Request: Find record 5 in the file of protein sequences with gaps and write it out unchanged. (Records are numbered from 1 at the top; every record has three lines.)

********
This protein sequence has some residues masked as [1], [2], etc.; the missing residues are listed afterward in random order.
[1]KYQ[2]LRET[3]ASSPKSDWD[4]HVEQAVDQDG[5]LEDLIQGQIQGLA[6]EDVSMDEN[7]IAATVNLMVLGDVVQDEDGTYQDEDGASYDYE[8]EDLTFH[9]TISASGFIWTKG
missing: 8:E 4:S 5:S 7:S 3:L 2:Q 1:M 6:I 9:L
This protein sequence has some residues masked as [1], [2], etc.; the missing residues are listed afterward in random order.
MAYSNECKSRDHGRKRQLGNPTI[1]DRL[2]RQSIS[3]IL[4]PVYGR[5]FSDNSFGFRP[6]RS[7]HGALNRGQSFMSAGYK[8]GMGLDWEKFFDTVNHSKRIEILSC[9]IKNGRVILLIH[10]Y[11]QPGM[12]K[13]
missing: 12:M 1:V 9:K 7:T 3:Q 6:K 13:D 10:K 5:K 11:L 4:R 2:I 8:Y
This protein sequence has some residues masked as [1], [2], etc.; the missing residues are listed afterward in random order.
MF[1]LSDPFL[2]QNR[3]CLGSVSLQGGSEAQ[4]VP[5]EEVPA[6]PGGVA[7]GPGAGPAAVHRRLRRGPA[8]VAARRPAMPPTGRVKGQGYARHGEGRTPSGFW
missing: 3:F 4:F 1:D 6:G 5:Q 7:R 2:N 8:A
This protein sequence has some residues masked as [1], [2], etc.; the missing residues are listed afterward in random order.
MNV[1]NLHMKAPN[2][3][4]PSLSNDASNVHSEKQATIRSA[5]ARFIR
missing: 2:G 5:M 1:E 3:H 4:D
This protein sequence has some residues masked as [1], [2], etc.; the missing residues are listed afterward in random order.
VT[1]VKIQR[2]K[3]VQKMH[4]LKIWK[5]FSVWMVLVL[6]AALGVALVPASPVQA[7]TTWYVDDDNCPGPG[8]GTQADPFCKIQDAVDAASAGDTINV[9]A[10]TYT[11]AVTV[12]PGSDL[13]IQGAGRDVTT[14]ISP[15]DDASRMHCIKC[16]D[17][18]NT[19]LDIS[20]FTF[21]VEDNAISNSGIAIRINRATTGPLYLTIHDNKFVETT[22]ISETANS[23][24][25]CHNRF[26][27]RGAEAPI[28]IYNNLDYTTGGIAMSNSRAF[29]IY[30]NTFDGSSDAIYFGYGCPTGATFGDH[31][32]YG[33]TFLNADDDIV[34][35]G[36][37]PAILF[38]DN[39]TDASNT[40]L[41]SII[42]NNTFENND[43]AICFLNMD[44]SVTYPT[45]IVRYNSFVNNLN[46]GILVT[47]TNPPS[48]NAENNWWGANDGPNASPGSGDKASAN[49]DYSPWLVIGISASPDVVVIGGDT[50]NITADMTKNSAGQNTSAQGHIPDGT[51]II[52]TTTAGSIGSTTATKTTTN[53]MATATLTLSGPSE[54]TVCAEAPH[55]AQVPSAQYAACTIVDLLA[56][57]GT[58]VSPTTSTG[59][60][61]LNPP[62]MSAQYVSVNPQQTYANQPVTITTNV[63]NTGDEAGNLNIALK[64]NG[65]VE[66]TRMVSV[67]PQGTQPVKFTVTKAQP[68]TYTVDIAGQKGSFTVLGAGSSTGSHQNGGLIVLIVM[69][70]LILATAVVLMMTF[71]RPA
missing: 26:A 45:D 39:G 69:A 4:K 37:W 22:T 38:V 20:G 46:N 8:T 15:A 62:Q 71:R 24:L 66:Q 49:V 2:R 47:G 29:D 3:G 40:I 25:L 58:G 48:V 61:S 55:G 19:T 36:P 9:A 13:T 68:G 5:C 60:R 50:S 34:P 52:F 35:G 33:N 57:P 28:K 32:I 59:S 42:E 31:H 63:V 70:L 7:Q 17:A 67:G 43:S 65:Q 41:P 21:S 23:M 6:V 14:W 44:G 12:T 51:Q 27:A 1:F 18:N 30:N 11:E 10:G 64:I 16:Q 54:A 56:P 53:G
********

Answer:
This protein sequence has some residues masked as [1], [2], etc.; the missing residues are listed afterward in random order.
VT[1]VKIQR[2]K[3]VQKMH[4]LKIWK[5]FSVWMVLVL[6]AALGVALVPASPVQA[7]TTWYVDDDNCPGPG[8]GTQADPFCKIQDAVDAASAGDTINV[9]A[10]TYT[11]AVTV[12]PGSDL[13]IQGAGRDVTT[14]ISP[15]DDASRMHCIKC[16]D[17][18]NT[19]LDIS[20]FTF[21]VEDNAISNSGIAIRINRATTGPLYLTIHDNKFVETT[22]ISETANS[23][24][25]CHNRF[26][27]RGAEAPI[28]IYNNLDYTTGGIAMSNSRAF[29]IY[30]NTFDGSSDAIYFGYGCPTGATFGDH[31][32]YG[33]TFLNADDDIV[34][35]G[36][37]PAILF[38]DN[39]TDASNT[40]L[41]SII[42]NNTFENND[43]AICFLNMD[44]SVTYPT[45]IVRYNSFVNNLN[46]GILVT[47]TNPPS[48]NAENNWWGANDGPNASPGSGDKASAN[49]DYSPWLVIGISASPDVVVIGGDT[50]NITADMTKNSAGQNTSAQGHIPDGT[51]II[52]TTTAGSIGSTTATKTTTN[53]MATATLTLSGPSE[54]TVCAEAPH[55]AQVPSAQYAACTIVDLLA[56][57]GT[58]VSPTTSTG[59][60][61]LNPP[62]MSAQYVSVNPQQTYANQPVTITTNV[63]NTGDEAGNLNIALK[64]NG[65]VE[66]TRMVSV[67]PQGTQPVKFTVTKAQP[68]TYTVDIAGQKGSFTVLGAGSSTGSHQNGGLIVLIVM[69][70]LILATAVVLMMTF[71]RPA
missing: 26:A 45:D 39:G 69:A 4:K 37:W 22:T 38:V 20:G 46:N 8:T 15:A 62:Q 71:R 24:L 66:Q 49:V 2:R 47:G 29:D 3:G 40:I 25:L 58:G 48:V 61:S 55:G 19:T 36:P 9:A 13:T 68:G 5:C 60:R 50:S 34:P 52:F 35:G 33:N 57:P 28:K 32:I 59:S 42:E 31:H 63:V 70:L 7:Q 17:A 67:G 43:S 65:Q 41:P 21:S 23:M 6:V 14:W 44:G 12:T 51:Q 27:A 1:F 18:N 30:N 11:E 10:G 64:I 16:Q 54:A 56:P 53:G